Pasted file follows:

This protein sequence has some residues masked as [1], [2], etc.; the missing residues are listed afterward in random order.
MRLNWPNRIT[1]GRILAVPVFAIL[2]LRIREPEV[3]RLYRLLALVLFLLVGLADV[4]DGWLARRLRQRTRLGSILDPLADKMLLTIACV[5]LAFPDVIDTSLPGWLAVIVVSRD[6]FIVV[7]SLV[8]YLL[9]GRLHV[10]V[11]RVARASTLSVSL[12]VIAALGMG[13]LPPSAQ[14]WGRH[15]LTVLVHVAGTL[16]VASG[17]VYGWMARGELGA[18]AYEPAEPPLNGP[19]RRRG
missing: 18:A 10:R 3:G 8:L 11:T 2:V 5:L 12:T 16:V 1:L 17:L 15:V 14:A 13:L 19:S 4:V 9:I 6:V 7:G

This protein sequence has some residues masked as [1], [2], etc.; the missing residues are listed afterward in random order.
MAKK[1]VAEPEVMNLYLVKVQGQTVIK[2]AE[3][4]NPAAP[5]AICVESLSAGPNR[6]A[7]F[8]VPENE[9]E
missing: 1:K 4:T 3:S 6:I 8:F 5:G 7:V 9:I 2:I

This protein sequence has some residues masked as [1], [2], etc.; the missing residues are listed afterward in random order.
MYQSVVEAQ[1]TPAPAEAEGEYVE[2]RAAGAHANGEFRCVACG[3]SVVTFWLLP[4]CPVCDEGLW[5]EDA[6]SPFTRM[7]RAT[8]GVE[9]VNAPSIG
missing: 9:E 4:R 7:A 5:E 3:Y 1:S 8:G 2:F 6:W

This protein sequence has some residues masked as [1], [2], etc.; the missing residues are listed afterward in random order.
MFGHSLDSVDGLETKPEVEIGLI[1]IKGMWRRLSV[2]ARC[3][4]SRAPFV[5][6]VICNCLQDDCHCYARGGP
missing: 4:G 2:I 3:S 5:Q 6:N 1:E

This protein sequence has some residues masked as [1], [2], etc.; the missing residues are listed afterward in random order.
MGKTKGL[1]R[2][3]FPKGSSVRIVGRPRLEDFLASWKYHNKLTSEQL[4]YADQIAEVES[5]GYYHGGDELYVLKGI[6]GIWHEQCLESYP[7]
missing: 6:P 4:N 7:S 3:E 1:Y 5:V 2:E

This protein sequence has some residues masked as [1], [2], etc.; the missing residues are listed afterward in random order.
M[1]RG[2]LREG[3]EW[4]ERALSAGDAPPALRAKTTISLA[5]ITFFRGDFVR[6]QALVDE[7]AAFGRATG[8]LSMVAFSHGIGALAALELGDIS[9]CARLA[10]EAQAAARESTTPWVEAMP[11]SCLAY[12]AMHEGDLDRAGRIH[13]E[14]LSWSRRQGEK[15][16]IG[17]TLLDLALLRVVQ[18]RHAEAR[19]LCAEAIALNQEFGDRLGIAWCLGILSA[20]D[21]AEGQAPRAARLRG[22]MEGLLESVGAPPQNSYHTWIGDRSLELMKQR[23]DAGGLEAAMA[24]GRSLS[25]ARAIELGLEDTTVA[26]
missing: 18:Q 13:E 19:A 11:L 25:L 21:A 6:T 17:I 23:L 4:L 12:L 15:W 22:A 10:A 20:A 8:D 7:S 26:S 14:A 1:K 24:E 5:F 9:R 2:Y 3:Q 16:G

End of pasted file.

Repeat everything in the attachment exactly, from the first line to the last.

This protein sequence has some residues masked as [1], [2], etc.; the missing residues are listed afterward in random order.
MRLNWPNRIT[1]GRILAVPVFAIL[2]LRIREPEV[3]RLYRLLALVLFLLVGLADV[4]DGWLARRLRQRTRLGSILDPLADKMLLTIACV[5]LAFPDVIDTSLPGWLAVIVVSRD[6]FIVV[7]SLV[8]YLL[9]GRLHV[10]V[11]RVARASTLSVSL[12]VIAALGMG[13]LPPSAQ[14]WGRH[15]LTVLVHVAGTL[16]VASG[17]VYGWMARGELGA[18]AYEPAEPPLNGP[19]RRRG
missing: 18:A 10:R 3:G 8:L 11:T 2:V 5:L 12:T 16:V 1:L 17:L 15:V 14:A 13:L 19:S 4:V 9:I 6:V 7:G

This protein sequence has some residues masked as [1], [2], etc.; the missing residues are listed afterward in random order.
MAKK[1]VAEPEVMNLYLVKVQGQTVIK[2]AE[3][4]NPAAP[5]AICVESLSAGPNR[6]A[7]F[8]VPENE[9]E
missing: 1:K 4:T 3:S 6:I 8:F 5:G 7:V 9:I 2:I

This protein sequence has some residues masked as [1], [2], etc.; the missing residues are listed afterward in random order.
MYQSVVEAQ[1]TPAPAEAEGEYVE[2]RAAGAHANGEFRCVACG[3]SVVTFWLLP[4]CPVCDEGLW[5]EDA[6]SPFTRM[7]RAT[8]GVE[9]VNAPSIG
missing: 9:E 4:R 7:A 5:E 3:Y 1:S 8:G 2:F 6:W

This protein sequence has some residues masked as [1], [2], etc.; the missing residues are listed afterward in random order.
MFGHSLDSVDGLETKPEVEIGLI[1]IKGMWRRLSV[2]ARC[3][4]SRAPFV[5][6]VICNCLQDDCHCYARGGP
missing: 4:G 2:I 3:S 5:Q 6:N 1:E

This protein sequence has some residues masked as [1], [2], etc.; the missing residues are listed afterward in random order.
MGKTKGL[1]R[2][3]FPKGSSVRIVGRPRLEDFLASWKYHNKLTSEQL[4]YADQIAEVES[5]GYYHGGDELYVLKGI[6]GIWHEQCLESYP[7]
missing: 6:P 4:N 7:S 3:E 1:Y 5:V 2:E

This protein sequence has some residues masked as [1], [2], etc.; the missing residues are listed afterward in random order.
M[1]RG[2]LREG[3]EW[4]ERALSAGDAPPALRAKTTISLA[5]ITFFRGDFVR[6]QALVDE[7]AAFGRATG[8]LSMVAFSHGIGALAALELGDIS[9]CARLA[10]EAQAAARESTTPWVEAMP[11]SCLAY[12]AMHEGDLDRAGRIH[13]E[14]LSWSRRQGEK[15][16]IG[17]TLLDLALLRVVQ[18]RHAEAR[19]LCAEAIALNQEFGDRLGIAWCLGILSA[20]D[21]AEGQAPRAARLRG[22]MEGLLESVGAPPQNSYHTWIGDRSLELMKQR[23]DAGGLEAAMA[24]GRSLS[25]ARAIELGLEDTTVA[26]
missing: 18:Q 13:E 19:A 11:L 25:L 21:A 6:T 17:I 23:L 4:L 12:L 15:W 22:A 10:A 20:A 8:D 7:S 26:S 14:A 1:K 24:E 5:F 9:R 2:Y 3:Q 16:G